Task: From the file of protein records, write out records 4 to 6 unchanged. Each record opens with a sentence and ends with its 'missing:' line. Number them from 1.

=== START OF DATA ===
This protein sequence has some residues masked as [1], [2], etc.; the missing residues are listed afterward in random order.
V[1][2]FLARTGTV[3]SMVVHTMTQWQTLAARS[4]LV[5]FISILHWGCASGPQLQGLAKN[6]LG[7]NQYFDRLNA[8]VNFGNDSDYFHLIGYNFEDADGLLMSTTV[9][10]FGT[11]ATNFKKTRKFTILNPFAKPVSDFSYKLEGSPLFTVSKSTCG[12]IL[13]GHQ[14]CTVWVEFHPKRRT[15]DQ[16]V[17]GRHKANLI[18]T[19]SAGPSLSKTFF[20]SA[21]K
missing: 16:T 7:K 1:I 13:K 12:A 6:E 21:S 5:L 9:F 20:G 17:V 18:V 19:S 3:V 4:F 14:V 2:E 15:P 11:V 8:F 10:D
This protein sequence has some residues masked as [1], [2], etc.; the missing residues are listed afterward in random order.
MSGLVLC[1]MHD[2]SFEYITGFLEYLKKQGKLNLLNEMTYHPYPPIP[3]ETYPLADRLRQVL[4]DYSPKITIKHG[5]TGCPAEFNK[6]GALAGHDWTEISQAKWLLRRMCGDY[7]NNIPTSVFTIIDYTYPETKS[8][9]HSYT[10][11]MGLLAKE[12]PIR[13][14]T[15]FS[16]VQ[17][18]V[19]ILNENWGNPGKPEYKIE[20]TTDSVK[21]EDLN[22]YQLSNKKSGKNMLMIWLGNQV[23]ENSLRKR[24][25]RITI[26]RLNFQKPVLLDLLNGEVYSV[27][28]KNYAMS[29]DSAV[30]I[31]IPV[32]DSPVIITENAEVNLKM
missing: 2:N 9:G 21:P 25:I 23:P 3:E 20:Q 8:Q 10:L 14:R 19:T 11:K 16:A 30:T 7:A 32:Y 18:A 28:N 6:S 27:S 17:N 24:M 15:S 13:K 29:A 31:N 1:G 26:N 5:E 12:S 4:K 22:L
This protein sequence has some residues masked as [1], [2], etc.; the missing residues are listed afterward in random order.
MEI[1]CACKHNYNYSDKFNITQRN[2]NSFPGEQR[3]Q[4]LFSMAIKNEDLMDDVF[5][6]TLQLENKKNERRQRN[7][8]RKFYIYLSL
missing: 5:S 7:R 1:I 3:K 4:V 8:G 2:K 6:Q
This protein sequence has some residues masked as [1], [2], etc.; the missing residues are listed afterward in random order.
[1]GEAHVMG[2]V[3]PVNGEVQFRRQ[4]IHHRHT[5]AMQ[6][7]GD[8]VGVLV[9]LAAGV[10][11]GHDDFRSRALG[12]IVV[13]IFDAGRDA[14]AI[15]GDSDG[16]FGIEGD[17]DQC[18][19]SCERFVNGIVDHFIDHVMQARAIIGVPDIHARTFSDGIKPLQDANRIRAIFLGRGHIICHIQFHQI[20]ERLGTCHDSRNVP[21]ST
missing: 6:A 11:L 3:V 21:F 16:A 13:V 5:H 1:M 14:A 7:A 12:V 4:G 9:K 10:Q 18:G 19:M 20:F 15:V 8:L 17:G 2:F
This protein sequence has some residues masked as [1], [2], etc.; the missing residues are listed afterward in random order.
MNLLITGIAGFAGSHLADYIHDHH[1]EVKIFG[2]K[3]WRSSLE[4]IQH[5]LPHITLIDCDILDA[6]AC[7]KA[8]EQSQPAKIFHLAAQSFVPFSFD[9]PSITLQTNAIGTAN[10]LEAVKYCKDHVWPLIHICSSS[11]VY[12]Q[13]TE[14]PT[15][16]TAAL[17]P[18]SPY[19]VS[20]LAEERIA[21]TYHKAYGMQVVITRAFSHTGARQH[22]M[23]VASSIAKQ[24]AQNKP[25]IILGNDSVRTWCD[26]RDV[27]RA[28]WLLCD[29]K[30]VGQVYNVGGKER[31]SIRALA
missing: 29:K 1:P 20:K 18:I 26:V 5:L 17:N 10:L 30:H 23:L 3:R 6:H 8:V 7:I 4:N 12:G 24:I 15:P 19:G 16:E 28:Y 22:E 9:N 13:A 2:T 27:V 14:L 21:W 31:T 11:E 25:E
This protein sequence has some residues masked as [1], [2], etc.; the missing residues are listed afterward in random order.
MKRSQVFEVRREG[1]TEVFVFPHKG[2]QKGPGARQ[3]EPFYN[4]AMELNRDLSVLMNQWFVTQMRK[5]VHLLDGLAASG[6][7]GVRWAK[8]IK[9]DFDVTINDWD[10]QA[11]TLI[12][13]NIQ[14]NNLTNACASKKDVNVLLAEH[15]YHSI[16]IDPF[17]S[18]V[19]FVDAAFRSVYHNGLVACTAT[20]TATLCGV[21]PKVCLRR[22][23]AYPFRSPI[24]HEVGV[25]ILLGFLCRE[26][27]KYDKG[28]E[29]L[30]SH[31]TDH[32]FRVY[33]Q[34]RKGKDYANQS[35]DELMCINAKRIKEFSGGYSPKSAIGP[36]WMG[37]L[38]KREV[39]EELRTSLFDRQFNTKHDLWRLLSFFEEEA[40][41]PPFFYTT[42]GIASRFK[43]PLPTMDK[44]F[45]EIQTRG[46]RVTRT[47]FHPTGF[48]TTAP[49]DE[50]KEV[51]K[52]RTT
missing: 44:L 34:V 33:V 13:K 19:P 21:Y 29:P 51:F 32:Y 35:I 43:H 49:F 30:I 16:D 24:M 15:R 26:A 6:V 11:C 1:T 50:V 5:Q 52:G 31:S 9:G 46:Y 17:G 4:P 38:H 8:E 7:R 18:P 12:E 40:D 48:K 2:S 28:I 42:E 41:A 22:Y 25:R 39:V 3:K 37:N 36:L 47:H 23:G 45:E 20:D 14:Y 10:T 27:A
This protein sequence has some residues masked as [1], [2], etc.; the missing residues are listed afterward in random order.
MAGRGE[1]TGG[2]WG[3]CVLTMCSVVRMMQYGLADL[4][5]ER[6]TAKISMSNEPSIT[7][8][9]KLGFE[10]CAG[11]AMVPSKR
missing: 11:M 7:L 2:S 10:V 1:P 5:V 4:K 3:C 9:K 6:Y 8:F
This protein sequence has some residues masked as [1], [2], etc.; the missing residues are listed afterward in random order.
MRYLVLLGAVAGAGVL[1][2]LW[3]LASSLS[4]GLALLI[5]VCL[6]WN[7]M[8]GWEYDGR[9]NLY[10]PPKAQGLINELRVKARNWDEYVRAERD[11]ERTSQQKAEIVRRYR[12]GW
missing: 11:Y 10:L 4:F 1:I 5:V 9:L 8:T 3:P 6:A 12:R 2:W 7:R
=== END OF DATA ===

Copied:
This protein sequence has some residues masked as [1], [2], etc.; the missing residues are listed afterward in random order.
[1]GEAHVMG[2]V[3]PVNGEVQFRRQ[4]IHHRHT[5]AMQ[6][7]GD[8]VGVLV[9]LAAGV[10][11]GHDDFRSRALG[12]IVV[13]IFDAGRDA[14]AI[15]GDSDG[16]FGIEGD[17]DQC[18][19]SCERFVNGIVDHFIDHVMQARAIIGVPDIHARTFSDGIKPLQDANRIRAIFLGRGHIICHIQFHQI[20]ERLGTCHDSRNVP[21]ST
missing: 6:A 11:L 3:V 21:F 16:A 13:V 5:H 1:M 14:A 7:A 12:V 4:G 9:K 10:Q 18:G 19:M 20:F 15:V 8:L 17:G 2:F
This protein sequence has some residues masked as [1], [2], etc.; the missing residues are listed afterward in random order.
MNLLITGIAGFAGSHLADYIHDHH[1]EVKIFG[2]K[3]WRSSLE[4]IQH[5]LPHITLIDCDILDA[6]AC[7]KA[8]EQSQPAKIFHLAAQSFVPFSFD[9]PSITLQTNAIGTAN[10]LEAVKYCKDHVWPLIHICSSS[11]VY[12]Q[13]TE[14]PT[15][16]TAAL[17]P[18]SPY[19]VS[20]LAEERIA[21]TYHKAYGMQVVITRAFSHTGARQH[22]M[23]VASSIAKQ[24]AQNKP[25]IILGNDSVRTWCD[26]RDV[27]RA[28]WLLCD[29]K[30]VGQVYNVGGKER[31]SIRALA
missing: 29:K 1:P 20:K 18:I 26:V 5:L 17:N 10:L 30:H 23:L 3:R 6:H 8:V 7:I 4:N 12:G 24:I 15:P 19:G 16:E 28:Y 22:E 9:N 13:A 2:T 27:V 14:L 21:W 31:T 11:E 25:E
This protein sequence has some residues masked as [1], [2], etc.; the missing residues are listed afterward in random order.
MKRSQVFEVRREG[1]TEVFVFPHKG[2]QKGPGARQ[3]EPFYN[4]AMELNRDLSVLMNQWFVTQMRK[5]VHLLDGLAASG[6][7]GVRWAK[8]IK[9]DFDVTINDWD[10]QA[11]TLI[12][13]NIQ[14]NNLTNACASKKDVNVLLAEH[15]YHSI[16]IDPF[17]S[18]V[19]FVDAAFRSVYHNGLVACTAT[20]TATLCGV[21]PKVCLRR[22][23]AYPFRSPI[24]HEVGV[25]ILLGFLCRE[26][27]KYDKG[28]E[29]L[30]SH[31]TDH[32]FRVY[33]Q[34]RKGKDYANQS[35]DELMCINAKRIKEFSGGYSPKSAIGP[36]WMG[37]L[38]KREV[39]EELRTSLFDRQFNTKHDLWRLLSFFEEEA[40][41]PPFFYTT[42]GIASRFK[43]PLPTMDK[44]F[45]EIQTRG[46]RVTRT[47]FHPTGF[48]TTAP[49]DE[50]KEV[51]K[52]RTT
missing: 44:L 34:V 33:V 13:K 19:P 21:Y 29:P 51:F 32:Y 35:I 43:H 49:F 30:I 16:D 24:M 15:R 26:A 6:V 11:C 1:T 50:V 5:Q 52:G 31:S 9:G 46:Y 17:G 4:P 38:H 8:E 7:R 18:P 12:E 40:D 48:K 2:S 28:I 42:E 41:A 22:Y 25:R 39:V 3:K 37:N 36:L 47:H 23:G 45:E 20:D 14:Y 10:T 27:A